Category: business classes

Things You Should Know About Tax-saving Fixed Deposits

When investors talk about tax-saving financial products, they generally do not consider a fixed deposit. This is because not many are aware that it is possible to get tax benefits by putting money in a tax-saving fixed deposit. Read on to know about this investment product in detail.

What is a tax-saving fixed deposit?

This investment option is like any other fixed deposit where you put in a lump sum in the account and earn interest on your capital. But there are two key differences between tax-saving fixed deposits and other regular fixed deposits—a five-year lock-in period and tax benefits. 

The money you invest in a tax-saving fixed deposit (FD) is tax-deductible up to INR 1.50 lakhs under section 80C of the Indian Income Tax Act, 1961. You can also add a nominee to your tax-saving FD account, who will be entitled to withdraw the fund prematurely if an unfortunate event leads to your absence. 

Features of a tax-saving FD

To help you understand tax-saving deposits better, here is a list of four things you should know about this instrument.

1. Investment flexibility

The tax-saving FD eligibility is flexible as anyone can invest in it, even with little money. The minimum investment amount for this product is INR 100, which allows you to start small. Moreover, the maximum amount you can invest in a year is INR 1.50 lakhs.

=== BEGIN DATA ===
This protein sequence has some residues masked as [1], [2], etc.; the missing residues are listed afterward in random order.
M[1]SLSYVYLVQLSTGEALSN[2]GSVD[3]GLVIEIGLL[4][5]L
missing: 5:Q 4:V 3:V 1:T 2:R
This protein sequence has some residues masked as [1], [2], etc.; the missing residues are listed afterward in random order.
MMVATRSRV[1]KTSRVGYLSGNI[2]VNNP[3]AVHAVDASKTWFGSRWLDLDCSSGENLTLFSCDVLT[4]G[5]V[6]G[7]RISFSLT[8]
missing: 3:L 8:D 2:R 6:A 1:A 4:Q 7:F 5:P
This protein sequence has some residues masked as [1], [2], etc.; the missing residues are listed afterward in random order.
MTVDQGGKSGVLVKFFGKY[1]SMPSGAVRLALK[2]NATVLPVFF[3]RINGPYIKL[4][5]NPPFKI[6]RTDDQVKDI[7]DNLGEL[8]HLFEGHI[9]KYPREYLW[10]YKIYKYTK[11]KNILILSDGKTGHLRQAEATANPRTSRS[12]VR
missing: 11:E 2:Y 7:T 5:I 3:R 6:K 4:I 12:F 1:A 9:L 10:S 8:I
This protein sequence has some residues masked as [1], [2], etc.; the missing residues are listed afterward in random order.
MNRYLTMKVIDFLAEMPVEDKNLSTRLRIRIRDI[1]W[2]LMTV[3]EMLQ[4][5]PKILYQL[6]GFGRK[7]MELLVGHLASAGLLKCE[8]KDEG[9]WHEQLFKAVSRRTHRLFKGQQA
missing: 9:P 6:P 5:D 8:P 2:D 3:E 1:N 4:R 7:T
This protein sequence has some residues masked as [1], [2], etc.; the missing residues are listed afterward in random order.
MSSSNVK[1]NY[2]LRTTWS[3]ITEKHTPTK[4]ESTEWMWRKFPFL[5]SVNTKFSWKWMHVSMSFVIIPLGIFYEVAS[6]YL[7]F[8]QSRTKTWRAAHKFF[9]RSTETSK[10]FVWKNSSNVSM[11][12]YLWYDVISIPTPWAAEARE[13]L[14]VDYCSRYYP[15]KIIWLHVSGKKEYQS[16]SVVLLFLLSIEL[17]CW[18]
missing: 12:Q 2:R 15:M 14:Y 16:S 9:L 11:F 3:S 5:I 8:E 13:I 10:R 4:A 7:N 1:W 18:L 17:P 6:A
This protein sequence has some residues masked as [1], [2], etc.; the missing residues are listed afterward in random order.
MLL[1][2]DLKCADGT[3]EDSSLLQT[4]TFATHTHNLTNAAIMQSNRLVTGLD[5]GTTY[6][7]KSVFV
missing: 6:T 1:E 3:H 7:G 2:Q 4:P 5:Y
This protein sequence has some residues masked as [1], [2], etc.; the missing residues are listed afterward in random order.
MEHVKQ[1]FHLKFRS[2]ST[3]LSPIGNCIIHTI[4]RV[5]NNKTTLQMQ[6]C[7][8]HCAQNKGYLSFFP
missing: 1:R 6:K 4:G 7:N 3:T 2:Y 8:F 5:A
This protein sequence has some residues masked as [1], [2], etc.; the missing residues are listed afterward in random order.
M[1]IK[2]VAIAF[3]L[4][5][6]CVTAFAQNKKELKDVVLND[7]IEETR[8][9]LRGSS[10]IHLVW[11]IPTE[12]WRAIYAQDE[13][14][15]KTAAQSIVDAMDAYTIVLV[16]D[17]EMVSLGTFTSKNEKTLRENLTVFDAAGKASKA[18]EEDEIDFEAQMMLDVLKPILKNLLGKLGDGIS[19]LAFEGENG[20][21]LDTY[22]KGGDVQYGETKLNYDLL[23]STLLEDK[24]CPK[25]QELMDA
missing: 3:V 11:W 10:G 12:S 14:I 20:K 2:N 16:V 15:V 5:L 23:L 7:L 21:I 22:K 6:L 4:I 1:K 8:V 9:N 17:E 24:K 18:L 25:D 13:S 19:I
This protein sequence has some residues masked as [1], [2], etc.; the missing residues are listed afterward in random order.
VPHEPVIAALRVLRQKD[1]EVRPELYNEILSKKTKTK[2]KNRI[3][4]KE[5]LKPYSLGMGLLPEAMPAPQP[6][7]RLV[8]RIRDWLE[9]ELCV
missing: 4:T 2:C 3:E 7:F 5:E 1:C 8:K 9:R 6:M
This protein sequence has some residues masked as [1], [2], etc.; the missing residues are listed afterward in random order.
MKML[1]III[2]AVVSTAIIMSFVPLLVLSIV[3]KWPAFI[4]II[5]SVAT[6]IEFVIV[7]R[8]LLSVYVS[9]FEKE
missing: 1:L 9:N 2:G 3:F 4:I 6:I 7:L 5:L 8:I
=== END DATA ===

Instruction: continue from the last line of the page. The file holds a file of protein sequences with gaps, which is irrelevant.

2. Investment tenure

This Fixed Deposit option has a lock-in period of five years. So, you can only withdraw the accumulated fund after the fixed tenure is over. However, premature withdrawal is possible in certain conditions, such as the investor’s demise.

3. Interest rate

The tax-saving FD interest rates can change with time. But once you invest, the rate of interest offered on your capital remains fixed for five years.

4. Taxable income

The amount you invest in these FDs is tax-deductible, but your profit from the product is not. The interest earned from your investment in tax-saving FDs is taxed based on your income tax slab. Additionally, the banks charge a Tax Deducted at Source (TDS) of 10% if you earn over INR 10,000 in interest across all of your deposits in a financial year. The TDS amount will be 20% if you have not linked your bank account with your permanent account number (PAN).  

Due to high FD interest rates and tax benefits, tax-saving deposits have become popular among Indian investors. If you want to …